Atlanta City Council will vote next month on a new small business loan program to help businesses that might not otherwise qualify for low-interest loans.
The Community Loan Fund is meant for small and micro businesses that have been unserved by traditional loan programs, such as those run by Invest Atlanta, the city’s economic development agency which would administer the new fund.
Loans would have a flat 3-percent interest rate and a three-month deferment period. Approval criteria is still being discussed, but the money can be used to buy property, equipment, fixtures, inventory, renovate buildings or as working capital, according to a fact sheet provided by Invest Atlanta.
The maximum loan amount is $30,000 for inventory and working capital; $50,000 for other costs, the fact sheet says.
And unlike Invest Atlanta’s programs, Community Loan Fund money can be used to pay off business debt or personal debt incurred by entrepreneurs denied business financing, according to a resolution passed unanimously earlier this month by the council’s community development and finance committees.
Councilman Antonio Brown worked on the legislation for two months in tandem with Mayor Keisha Lance Bottoms’ administration and Invest Atlanta staff. The full council is expected to vote on it Aug. 5.
Brown said common business loan criteria — such as requiring businesses to have operated for at least two years and have a business rating and credit score — are impractical for new businesses. His goal is to make the program as accessible as possible, and said it would help prevent business owners from risking their personal credit on their companies.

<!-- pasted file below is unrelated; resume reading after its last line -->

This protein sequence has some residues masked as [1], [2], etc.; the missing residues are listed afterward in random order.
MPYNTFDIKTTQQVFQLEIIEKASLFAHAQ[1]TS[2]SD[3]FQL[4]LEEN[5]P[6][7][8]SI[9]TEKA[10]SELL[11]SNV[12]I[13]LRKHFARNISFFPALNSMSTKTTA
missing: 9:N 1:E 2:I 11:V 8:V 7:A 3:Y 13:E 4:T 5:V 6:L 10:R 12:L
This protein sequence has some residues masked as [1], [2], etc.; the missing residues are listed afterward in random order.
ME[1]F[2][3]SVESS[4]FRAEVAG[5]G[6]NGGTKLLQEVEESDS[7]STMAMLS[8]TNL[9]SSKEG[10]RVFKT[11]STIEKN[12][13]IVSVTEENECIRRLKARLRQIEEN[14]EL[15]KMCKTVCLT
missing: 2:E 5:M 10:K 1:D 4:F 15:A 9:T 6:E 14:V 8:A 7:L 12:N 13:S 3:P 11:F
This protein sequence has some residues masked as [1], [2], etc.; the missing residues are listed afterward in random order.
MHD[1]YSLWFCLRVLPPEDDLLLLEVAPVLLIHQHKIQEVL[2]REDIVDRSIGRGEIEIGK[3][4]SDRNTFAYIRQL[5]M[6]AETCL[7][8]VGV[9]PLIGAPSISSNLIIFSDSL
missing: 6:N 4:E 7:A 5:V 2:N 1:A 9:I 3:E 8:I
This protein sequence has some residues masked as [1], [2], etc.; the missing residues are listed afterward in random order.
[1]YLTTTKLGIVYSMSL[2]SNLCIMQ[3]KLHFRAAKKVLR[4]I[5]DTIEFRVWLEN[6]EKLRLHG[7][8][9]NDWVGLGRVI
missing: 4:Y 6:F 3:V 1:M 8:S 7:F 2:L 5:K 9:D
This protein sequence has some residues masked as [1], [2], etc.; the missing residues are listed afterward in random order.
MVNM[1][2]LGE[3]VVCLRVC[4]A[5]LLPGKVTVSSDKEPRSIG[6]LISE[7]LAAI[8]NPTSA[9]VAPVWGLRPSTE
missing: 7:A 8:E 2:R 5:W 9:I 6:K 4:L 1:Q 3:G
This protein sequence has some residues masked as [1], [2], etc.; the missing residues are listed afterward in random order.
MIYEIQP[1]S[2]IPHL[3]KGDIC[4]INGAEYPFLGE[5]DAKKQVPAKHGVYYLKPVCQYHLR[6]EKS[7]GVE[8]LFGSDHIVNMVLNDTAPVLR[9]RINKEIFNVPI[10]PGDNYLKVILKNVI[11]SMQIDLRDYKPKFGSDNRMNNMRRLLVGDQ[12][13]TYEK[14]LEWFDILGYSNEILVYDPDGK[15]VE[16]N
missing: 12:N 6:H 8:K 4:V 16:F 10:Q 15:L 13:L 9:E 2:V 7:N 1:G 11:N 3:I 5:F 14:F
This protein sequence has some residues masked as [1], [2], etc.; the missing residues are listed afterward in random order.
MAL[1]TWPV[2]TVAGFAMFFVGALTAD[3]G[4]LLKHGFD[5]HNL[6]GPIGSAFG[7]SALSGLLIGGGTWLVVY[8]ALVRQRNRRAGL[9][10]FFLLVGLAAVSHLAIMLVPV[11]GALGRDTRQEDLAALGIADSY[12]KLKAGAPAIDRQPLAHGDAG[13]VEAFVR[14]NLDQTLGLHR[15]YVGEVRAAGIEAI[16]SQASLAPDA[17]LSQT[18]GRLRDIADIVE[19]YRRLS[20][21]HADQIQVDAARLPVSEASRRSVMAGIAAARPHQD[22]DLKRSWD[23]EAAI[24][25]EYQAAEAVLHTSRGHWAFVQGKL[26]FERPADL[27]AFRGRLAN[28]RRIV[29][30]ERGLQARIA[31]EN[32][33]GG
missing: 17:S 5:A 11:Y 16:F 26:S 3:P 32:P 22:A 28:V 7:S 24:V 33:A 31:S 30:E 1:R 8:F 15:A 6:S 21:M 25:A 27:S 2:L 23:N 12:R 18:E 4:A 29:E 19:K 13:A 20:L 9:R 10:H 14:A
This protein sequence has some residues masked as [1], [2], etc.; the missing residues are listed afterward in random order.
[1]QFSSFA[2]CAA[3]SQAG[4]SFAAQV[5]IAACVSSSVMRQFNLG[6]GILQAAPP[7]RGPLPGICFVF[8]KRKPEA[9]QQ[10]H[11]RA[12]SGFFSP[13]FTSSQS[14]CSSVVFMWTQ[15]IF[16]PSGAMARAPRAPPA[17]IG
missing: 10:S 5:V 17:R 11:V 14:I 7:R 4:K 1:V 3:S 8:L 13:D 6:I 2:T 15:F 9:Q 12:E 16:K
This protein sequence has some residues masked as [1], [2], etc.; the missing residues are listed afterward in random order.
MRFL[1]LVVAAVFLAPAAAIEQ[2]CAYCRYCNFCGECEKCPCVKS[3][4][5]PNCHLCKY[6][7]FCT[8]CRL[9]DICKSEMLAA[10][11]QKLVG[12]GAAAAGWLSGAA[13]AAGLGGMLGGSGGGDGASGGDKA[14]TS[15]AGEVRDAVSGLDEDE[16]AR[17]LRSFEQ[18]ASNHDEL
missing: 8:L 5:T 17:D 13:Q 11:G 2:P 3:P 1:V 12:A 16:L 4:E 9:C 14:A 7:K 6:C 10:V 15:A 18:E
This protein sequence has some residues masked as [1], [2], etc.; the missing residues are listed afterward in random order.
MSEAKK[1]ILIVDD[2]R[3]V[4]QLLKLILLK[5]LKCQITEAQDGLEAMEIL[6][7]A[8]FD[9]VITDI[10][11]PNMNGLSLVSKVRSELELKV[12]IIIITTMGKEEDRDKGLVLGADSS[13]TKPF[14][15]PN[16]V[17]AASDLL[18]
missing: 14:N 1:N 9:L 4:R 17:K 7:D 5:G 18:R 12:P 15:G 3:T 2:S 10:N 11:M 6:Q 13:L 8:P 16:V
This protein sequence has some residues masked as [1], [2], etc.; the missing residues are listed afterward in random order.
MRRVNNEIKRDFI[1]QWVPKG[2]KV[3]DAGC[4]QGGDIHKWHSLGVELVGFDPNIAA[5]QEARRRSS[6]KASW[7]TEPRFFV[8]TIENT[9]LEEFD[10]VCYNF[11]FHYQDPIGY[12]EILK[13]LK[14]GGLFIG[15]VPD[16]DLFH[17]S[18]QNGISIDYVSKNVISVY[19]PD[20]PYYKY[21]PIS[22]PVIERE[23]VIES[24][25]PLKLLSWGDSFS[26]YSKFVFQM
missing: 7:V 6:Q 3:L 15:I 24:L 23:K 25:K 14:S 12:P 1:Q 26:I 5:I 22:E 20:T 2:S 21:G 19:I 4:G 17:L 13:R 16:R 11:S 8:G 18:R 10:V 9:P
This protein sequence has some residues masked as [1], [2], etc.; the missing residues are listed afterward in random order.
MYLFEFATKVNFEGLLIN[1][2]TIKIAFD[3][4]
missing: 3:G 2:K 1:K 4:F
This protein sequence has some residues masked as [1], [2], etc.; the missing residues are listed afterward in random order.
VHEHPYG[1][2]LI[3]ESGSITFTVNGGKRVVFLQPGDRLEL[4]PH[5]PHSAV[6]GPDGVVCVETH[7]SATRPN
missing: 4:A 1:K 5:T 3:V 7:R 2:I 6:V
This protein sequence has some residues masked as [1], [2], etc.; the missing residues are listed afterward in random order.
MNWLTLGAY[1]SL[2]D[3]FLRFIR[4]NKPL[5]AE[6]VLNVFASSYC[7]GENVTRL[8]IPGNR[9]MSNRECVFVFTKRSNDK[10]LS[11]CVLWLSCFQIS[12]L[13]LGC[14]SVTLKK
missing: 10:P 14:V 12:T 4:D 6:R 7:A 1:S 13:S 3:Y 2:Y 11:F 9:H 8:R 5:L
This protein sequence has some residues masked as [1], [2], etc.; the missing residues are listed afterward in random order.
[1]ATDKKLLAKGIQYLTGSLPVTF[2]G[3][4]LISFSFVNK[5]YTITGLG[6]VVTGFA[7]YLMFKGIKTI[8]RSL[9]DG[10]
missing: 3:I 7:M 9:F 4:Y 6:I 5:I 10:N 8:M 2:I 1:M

Most small businesses don’t qualify even if they have a viable business that’s operating,” Brown said. “This loan (program) will give those small businesses an opportunity to still apply and potentially receive funding to help sustain, scale and grow their business.”
Brown, who is the owner and founder of a clothing line, said he used his own experiences to help draft the proposal.
Prior to his clothing brand LVL XIII launching in Bloomingdale’s, Brown said he had a hard time securing funding for the purchase order, and went through a lot of “bureaucratic red tape,” to get it.
“Through that experience, I realized that we have to start redefining lending criteria for small businesses because they’re the heart of our economy,” he said. “Small businesses hire every-day, hard-working people.”
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